pain pills or having pain. In most cases,
you may return to work after 4-6 weeks.
Some people may go back to work as early
as 2-3 weeks. This will depend on what
kind of work you do. Please discuss
returning to work with your doctor.

A clinic visit in transplant clinic will be
made for you approximately 3-4 weeks after
the donation. You should know the
appointment date and time prior to your
discharge from the hospital. Further activity
and work guidelines should be discussed at
this clinic visit. If any questions or
problems arise before this visit, please call
the transplant coordinator. We will want
you to have additional check-ups at 6
months, one year and two years following
donation.

We suggest following kidney donation that
your routine annual physical with your local
doctor include a physical exam, a blood
pressure, blood creatinine level and urine
testing to see how your kidney is working.
The cost of the 6 month and annual local
check-ups will be your or your insurance’s
responsibility.
How does having only one kidney change
my life?
After kidney donation your lifestyle should
be unchanged. You will not need to follow
any special diet or take any medicine
because you gave a kidney. Although it is
extremely important to maintain a healthy
weight and eat a heart healthy diet.

We suggest that you avoid long-term or
heavy use of any medicines that can affect
kidney function. A common type of
medicine we suggest avoiding is the class
called, nonsteroidal anti-inflammatory drugs
(NSAIDS). Examples of such medicines are
naproxen, ibuprofen and Aspirin. Ibuprofen
is found in many over the counter
medicines, like Advil®, Motrin®, Midol®,
Nuprin® and Rufen®. Naproxen is also
known as Aleve®. These medicines may be
combined with many other over-the-counter
cold medicines. If you have any questions
about a medicine that may contain ibuprofen
or naproxen, as well as any other medicine
or over the counter product consult your
pharmacist. If these medicines are used
over a long period or in excess, they can
harm your kidney. You should always ask
your doctor or pharmacist about how any
medicine may affect kidney function before
taking it.







The Gift of Life
Donating a kidney is not always an easy
choice and is not for everyone. A person
should consider the emotional, physical, and
financial factors. The choice to give a
kidney should be made free from any
feelings of family pressure, responsibility,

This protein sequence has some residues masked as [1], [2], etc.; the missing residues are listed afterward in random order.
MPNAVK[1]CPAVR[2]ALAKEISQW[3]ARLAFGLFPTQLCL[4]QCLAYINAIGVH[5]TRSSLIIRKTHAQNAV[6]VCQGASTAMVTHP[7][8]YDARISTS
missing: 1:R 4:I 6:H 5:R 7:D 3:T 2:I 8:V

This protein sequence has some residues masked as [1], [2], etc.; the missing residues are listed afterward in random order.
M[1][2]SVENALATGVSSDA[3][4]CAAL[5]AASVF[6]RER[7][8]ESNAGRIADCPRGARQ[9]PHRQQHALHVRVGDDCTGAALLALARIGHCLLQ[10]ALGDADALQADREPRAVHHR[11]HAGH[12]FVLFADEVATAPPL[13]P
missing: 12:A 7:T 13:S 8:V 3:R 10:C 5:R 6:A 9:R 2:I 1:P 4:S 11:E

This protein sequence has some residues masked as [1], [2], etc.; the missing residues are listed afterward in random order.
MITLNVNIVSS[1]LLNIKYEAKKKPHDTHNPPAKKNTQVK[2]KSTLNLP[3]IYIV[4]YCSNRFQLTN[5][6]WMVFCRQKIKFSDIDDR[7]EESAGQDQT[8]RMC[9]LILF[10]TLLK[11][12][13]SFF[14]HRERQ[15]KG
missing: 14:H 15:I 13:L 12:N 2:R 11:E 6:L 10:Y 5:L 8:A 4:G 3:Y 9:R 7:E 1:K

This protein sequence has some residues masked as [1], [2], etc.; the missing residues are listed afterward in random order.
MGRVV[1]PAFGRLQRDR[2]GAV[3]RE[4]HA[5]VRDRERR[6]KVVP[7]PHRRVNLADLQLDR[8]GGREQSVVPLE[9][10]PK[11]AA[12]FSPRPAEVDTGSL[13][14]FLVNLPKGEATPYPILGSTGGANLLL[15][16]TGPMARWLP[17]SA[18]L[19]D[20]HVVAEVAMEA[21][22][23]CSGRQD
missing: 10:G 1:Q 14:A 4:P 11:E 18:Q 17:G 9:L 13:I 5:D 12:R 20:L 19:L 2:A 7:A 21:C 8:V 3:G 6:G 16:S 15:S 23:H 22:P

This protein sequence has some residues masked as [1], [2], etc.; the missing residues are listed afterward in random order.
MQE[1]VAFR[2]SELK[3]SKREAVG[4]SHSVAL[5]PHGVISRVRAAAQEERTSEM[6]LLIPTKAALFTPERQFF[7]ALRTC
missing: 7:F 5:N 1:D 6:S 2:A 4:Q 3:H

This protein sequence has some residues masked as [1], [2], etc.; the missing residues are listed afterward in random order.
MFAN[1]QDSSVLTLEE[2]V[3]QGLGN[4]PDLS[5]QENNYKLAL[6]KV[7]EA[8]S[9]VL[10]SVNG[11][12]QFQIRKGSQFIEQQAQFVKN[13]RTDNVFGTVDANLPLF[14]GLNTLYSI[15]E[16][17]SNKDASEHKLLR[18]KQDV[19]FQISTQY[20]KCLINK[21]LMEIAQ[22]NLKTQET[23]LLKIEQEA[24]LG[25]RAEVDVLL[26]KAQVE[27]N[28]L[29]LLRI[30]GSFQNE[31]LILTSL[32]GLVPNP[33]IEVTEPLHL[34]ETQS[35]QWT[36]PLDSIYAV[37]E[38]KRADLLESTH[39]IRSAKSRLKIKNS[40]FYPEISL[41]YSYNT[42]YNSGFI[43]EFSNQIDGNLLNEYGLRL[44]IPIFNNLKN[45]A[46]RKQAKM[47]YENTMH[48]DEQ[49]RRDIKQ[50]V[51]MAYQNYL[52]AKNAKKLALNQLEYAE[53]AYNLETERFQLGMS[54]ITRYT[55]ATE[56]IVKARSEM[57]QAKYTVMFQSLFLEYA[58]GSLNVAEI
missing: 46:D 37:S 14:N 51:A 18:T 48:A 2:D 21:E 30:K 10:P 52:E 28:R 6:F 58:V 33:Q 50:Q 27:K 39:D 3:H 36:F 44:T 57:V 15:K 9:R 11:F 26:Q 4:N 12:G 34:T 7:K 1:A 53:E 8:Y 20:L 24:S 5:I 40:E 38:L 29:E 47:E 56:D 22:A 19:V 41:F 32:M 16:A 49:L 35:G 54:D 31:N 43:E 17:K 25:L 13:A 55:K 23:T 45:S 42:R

need for recognition or reasons of financial
gain. Feeling anxious and afraid is very
normal and common. It is our hope that this
handout helps put things into perspective for
you. We also hope this reading will lead to
other questions.

Our entire staff is happy to answer any
questions. It may even be helpful to talk
with someone who has donated a kidney.
Let your coordinator know if you would like
to do this.

Giving someone your kidney can be very
rewarding and satisfying. Whatever you
decide, make the choice that is right for you.
We suggest the use of Tylenol®
(acetaminophen) for most pain
problems after your kidney donation.


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Phone Numbers
Transplant office number: (608) 263-1384
Fax Number: (608) 262-5624

Main Hospital number 1-800-323-8942 (ask
for the transplant office telephone number
listed above or the department number you
want to reach)

The Spanish version of this Health Facts for
You is #6542.


















Your health care team may have given you this information as part of your care. If so, please use it and call if you
have any questions. If this information was not given to you as part of your care, please check with your doctor. This
is not medical advice. This is not to be used for diagnosis or treatment of any medical condition. Because each
person’s health needs are different, you should talk with your doctor or others on your health care team when using
this information. If you have an emergency, please call 911. Copyright © 10/2017 University of Wisconsin Hospitals
and Clinics Authority. All rights reserved. Produced by the Department of Nursing. HF#4530.